We worked with Nanosensors, for instance. It is one of the largest manufacturer in this area. They were interested, but not very keen on making them a commercial product. Our sensor needs an entire different method of construction, involving huge investments for them.
Were you very disappointed?
No, not really. We demonstrated that our sensor works very well for MFM. Besides of that, other sensors besides a magnetic tip can be integrated on the spring as well. This means that apart from measuring magnetic bits, our sensor can be adapted to suit many other purposes. Others will continue to adapt the sensor for other purposes, such as writing bits or reading with different methods. That is really a completely new field.
You are not going to continue?
No, I got a job with Texas Instruments in Almelo. It took some thought, but I finally decided that I spent enough time at this university (10 years). I did however get an offer to go to France and work on similar techniques in a European project. But you get a postdoc position for two years only and there are hardly any fixed positions at universities available at this time. So I opted for more certainty.
What will your job be?
It is the Texas Instruments’ branch for Automotive Sensors. They are producing sensors measuring pressure and air quality for cars. I’ll be a design engineer there.
What did you like best in your research?
Everything is in your own hands. For a large part it is you who decides the direction of the research. You also make things yourself, you check if it works, and you do it again in order to improve. All these different aspects of the research made it very rewarding. And in the group I worked in, the Systems and Materials for Information storage (SMI), there is a very pleasant atmosphere, the colleagues are also your friends.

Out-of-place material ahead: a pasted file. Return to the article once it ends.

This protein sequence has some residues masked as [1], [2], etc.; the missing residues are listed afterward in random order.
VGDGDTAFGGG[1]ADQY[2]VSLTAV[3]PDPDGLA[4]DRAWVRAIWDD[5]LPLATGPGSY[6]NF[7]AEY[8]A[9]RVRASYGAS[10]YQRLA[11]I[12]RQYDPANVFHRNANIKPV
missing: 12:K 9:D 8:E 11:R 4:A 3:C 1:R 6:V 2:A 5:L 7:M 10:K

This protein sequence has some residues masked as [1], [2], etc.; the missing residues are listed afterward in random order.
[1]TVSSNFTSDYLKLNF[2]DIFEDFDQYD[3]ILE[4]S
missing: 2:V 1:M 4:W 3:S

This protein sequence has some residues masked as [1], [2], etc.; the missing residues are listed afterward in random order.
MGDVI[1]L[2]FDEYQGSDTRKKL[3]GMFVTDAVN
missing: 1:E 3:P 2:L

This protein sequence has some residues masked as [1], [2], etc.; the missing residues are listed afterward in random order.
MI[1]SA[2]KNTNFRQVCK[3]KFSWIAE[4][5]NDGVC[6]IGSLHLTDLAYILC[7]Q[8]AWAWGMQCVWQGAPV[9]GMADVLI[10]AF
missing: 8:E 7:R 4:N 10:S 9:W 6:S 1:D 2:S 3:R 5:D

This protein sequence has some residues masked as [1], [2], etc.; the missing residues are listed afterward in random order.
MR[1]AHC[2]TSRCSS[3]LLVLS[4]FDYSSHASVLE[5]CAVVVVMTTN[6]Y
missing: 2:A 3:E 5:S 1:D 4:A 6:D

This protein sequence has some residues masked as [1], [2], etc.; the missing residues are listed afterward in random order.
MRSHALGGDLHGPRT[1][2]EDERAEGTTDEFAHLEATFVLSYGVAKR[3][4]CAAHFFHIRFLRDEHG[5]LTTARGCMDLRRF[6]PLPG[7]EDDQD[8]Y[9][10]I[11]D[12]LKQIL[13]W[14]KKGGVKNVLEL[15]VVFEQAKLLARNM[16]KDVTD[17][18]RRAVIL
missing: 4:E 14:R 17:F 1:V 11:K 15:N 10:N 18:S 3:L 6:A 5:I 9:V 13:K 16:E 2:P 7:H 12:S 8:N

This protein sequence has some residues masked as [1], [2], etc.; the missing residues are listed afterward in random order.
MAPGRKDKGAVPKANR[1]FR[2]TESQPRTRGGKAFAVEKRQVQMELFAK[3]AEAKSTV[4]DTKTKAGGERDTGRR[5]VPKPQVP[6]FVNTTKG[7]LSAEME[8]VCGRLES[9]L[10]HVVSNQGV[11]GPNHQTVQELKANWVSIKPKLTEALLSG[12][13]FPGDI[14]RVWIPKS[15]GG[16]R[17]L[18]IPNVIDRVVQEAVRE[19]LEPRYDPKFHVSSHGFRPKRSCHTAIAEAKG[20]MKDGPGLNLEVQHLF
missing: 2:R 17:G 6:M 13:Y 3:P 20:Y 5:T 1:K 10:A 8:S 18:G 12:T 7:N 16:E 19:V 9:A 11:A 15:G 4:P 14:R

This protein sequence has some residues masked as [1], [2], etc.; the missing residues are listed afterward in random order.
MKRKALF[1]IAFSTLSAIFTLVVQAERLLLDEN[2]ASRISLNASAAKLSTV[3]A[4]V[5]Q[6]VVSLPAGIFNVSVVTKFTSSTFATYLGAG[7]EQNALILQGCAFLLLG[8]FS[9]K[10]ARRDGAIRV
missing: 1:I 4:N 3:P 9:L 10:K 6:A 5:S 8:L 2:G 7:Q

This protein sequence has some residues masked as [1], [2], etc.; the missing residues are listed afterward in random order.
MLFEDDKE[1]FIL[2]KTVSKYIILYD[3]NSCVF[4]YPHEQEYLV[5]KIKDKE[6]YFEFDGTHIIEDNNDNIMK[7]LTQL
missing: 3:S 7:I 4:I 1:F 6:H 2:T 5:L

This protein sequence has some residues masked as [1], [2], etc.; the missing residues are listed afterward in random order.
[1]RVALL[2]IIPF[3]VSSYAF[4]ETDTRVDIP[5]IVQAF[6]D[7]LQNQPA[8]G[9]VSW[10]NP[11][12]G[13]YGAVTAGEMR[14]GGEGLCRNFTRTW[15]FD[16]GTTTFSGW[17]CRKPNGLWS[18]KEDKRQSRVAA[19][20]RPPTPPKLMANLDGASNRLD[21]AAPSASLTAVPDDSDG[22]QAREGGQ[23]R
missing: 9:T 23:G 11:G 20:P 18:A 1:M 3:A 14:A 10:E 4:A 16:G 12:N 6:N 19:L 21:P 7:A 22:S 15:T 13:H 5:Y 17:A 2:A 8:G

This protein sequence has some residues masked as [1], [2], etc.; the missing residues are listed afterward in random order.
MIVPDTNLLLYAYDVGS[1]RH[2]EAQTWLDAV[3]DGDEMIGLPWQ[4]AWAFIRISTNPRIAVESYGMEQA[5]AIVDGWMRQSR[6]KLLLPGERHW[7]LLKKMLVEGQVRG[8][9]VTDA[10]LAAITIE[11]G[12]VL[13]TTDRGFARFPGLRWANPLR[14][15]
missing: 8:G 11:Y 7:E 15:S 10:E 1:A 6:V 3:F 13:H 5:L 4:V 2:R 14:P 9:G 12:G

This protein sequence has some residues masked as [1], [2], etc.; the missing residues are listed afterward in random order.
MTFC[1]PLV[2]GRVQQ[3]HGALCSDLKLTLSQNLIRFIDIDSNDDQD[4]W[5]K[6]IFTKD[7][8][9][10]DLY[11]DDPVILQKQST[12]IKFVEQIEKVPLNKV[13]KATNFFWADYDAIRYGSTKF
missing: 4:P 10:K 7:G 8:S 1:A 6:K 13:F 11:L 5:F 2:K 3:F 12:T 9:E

Did you have many international or national external contacts for your research?
On the STW user committee, there were several people from industry. Besides two Dutch members, there were also two members from Germany, as scanning probe microscopy is a very big research topic in there. During the project, two Japanese researchers worked in our lab on the sensor. Furthermore, part of the research was carried out in a European project, where we worked together with groups from the U.K. and France.
What didn’t you like about your research?
Working in a cleanroom can be terrible. It is great when it all goes well, but when it doesn’t it is very tedious. You can make an error in the first few days of processing which at a later stage spoils all your work. Besides that, writing my thesis was also not always pleasant. It becomes a routine after a couple of months, making you want to do some ‘real’ work again. But I’m very pleased with the end result.
If I understand you correctly: what you did was very innovative. Don’t you mind that nothing of the honours that may come of it go your way?
Yes, a bit. But on the other hand I am very happy that somebody is going to continue. Two years ago our invention was patented, STW being the owner, and Daan Bijl is going to start up a spin-off company to manufacture and sell these sensors. We have shown that the manufacturing process works; we are very close indeed to a commercial product. It is only a small step. The product is patented, and there are commercial possibilities. There is enough satisfaction in that.